To marry is the biggest risk in human relations that a person can take. If we commit ourselves to one person for life this is not, as many people think, a rejection of freedom; rather it demands the courage to move into all the risks of freedom, and the risk of love which is permanent; into that love which is not possession, but participation. It takes a lifetime to learn another person. When love is not possession, but participation, then it is part of that co-creation which is our human calling, and which implies such risk that it is often rejected.
We exchanged vows and rings on our own. Jon promised me the stars, as is his way. He also handed me my Chapstick (my sad addiction) by surprise right before I started my vows. My vows were somewhat lovey-dovey, but also included bits about stealing the covers and making him carrot cake for his birthday.
Our biggest challenge:
Six months before the wedding, Jon's father passed away very suddenly. The wedding planning had to be put aside to handle the estate and the ensuing emotional turmoil. Jon was the sole heir (his brothers are half-brothers) and did a lot of travel back and forth in the months after his father's death. It was a very bittersweet ceremony because of it, but we did try to honor him by having a chair reserved for him as well as a memorial sign.
During this time, Jon's mother also fell ill. She needed a liver transplant and was in dire health. We considered at one point arranging a courthouse ceremony so that she could be there, but she was not able to travel and we were never able to make it work. She was hospitalized for several weeks before the wedding. Five days before the wedding, she got her transplant! She still was not able to be at the ceremony but it was the best gift we could have asked for. A kind nurse let her use their iPhone in order to make a video call, and some friends of hers bought her some lovely clothes in our wedding colors. She was able to be a part of the wedding even from her hospital room.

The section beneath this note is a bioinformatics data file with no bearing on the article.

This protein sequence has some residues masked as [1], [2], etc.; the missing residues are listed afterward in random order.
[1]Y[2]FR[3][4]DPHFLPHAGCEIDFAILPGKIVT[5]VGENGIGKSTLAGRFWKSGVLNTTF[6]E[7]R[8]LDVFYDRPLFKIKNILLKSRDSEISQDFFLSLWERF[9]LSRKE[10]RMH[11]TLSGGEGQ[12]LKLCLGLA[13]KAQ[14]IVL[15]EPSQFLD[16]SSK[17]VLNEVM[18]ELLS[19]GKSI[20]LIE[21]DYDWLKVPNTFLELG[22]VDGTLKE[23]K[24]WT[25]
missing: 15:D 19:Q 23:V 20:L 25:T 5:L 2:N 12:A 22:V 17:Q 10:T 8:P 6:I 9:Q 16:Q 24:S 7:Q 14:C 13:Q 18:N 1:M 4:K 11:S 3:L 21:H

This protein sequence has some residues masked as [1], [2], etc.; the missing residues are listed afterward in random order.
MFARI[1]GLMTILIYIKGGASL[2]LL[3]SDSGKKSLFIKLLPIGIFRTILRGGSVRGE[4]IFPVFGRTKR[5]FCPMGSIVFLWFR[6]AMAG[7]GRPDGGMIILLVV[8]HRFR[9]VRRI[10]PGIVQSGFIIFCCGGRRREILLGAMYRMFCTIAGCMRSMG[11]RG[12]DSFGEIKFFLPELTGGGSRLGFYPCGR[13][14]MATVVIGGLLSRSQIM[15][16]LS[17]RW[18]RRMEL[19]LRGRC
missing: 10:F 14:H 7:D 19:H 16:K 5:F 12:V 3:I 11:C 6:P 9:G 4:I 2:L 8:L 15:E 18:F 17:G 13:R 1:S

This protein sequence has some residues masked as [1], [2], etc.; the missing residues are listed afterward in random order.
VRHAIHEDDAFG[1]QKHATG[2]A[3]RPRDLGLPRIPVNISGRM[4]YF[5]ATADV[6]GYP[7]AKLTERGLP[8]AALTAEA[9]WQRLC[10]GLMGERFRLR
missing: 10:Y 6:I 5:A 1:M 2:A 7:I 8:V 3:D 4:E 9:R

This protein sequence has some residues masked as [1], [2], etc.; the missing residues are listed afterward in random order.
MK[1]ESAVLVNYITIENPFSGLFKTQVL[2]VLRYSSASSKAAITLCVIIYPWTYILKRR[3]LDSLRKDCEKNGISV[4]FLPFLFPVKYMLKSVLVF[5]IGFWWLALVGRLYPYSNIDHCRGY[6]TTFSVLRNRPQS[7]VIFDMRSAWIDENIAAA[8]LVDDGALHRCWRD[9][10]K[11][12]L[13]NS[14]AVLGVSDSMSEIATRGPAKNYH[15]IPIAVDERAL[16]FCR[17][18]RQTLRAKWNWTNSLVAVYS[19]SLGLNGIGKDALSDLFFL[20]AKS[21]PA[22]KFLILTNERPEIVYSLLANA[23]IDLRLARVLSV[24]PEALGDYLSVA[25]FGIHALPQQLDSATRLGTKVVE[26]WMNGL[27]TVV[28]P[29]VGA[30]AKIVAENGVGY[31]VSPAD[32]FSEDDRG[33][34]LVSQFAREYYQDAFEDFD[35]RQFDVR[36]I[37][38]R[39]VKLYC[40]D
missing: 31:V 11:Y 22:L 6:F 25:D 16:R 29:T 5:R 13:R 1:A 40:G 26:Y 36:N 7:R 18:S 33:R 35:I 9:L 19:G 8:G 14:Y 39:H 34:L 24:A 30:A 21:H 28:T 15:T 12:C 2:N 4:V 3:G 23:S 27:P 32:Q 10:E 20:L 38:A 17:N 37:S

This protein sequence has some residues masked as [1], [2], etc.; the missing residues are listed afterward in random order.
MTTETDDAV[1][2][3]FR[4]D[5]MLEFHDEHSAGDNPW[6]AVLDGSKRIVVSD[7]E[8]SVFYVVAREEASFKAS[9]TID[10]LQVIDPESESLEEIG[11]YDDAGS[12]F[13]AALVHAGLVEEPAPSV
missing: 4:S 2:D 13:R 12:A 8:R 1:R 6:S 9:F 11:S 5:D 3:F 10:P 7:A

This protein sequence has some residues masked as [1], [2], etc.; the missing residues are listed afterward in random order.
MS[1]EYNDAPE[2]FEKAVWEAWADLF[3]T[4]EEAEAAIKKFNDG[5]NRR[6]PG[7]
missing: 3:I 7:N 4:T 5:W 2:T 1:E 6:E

My favorite moment:
My favorite part to remember was actually getting ready together the morning of the wedding. For several months we had been sharing a car and driving to work together in the mornings, so we had a pretty set routine for getting ready. We had house guests the night before, but even so we were able to wake up together calmly, shower together, help get ourselves set, etc. I sewed a button onto his suit coat, he helped me put the clip in my hair… it was those sweet little moments that I most fondly remember.
The nicest part of the wedding itself was walking down the aisle together after the ceremony. I was so nervous and excited that I could barely wait for the recessional to start and Jon had to hold my hand to keep me from leaving the stage. And I didn't even trip on my high heels!
My funniest moment:
Jon has a big, gregarious immediate family (five brothers and a retroactive stepfather). The brothers, best man, Jon, and I all had a great time jumping around outside the venue, striking silly poses. The boys got a good West Side Story-type pose on the fence, and some of my favorite ones of Jon and I are attempting to dance in the alley way after the ceremony. We tried to keep the whole thing very relaxed and just have fun!
Care to share a few vendor/shopping links?
- Photography: Jorie Tappa Photography
- Bride's shirt: Chico's
- Bride's vest and pants: The Limited
- Bride's hair clip: Lucy Oh Lucy
- Groom & groomsfolks' outfits: JCPenney
- Groom's boutonniere: Surroundings Online
Enough talk — show me the wedding inspo!